Chicago is making headlines in the new year, but for all the wrong reasons. The city is embroiled in an epidemic of gun violence.
The 2016 crime data speaks for itself: Last year, the Chicago Police Department recorded 762 homicides. That’s a nearly 60-percent increase over last year’s homicide rate.
To put it in a national perspective, more homicides took place last year in Chicago than in New York City and Los Angeles combined.
But the violence isn’t necessarily citywide. Nearly two-thirds, or 65 percent, of the increase in homicides last year took place in five police districts on the South and West Sides of the city, according to a Jan. 1 press release from the Chicago Police Department.
Following public backlash from the release of the Laquan McDonald shooting video, Mayor Rahm Emanuel and Police Superintendent Eddie Johnson have announced policy reforms as the Police Department is investigated by the Department of Justice for civil rights violations.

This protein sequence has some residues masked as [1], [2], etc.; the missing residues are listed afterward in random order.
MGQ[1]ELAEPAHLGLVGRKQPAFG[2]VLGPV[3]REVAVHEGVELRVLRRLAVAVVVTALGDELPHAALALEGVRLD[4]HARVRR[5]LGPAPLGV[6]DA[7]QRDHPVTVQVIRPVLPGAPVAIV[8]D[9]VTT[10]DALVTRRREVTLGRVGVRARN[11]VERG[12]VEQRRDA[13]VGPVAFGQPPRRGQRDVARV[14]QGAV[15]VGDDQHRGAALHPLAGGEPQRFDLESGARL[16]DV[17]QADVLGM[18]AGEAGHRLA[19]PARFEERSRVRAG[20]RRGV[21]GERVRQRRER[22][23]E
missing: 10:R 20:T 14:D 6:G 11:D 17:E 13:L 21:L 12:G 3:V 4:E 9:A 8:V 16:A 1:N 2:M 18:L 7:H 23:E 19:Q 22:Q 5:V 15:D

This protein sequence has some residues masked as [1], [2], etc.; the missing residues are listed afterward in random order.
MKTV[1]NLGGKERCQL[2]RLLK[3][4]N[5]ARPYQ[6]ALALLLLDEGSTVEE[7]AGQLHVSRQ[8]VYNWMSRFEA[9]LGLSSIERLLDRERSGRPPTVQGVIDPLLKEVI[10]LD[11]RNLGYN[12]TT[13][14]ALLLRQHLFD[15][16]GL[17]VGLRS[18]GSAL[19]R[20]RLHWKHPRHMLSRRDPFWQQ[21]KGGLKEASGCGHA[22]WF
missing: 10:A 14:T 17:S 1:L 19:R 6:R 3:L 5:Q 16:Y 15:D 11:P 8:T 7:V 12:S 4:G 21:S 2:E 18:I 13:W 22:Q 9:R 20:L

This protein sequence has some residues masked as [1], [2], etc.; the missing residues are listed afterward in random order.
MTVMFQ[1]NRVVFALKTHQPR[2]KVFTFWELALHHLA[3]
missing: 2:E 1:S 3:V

Some of the initiatives include adding nearly 1,000 more police officers to the force and equipping all patrol officers with body cameras by the end of 2017. Roughly one-third of the city’s officers currently wear the cameras, according to the Police Department.
A recent "60 Minutes" special highlighted last year’s uptick in shootings with a reported drop in arrests and investigative stops by police officers. In the report, former Chicago Police Superintendent Garry McCarthy called the decline in police activity “horrific.”
What went wrong last year and what can be done to reverse this disturbing pattern of violence in Chicago?
Johnson joins us to discuss the city’s violent crime problem and how the police department plans to combat it in 2017 and beyond.
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Dec. 16: Seven in 10 crime victims surveyed in Illinois prefer a “more balanced approach to public safety,” including shorter sentences and a greater focus on prevention, rehabilitation and trauma recovery.
Dec. 6: When is a police officer allowed to fire a weapon? The Chicago Police Department is set to release new rules on that, but they are already drawing criticism.
Oct. 20: For many young men inside the Cook County Jail, violence on the streets is a daily reality. But a new program based at the jail aims to change that reality.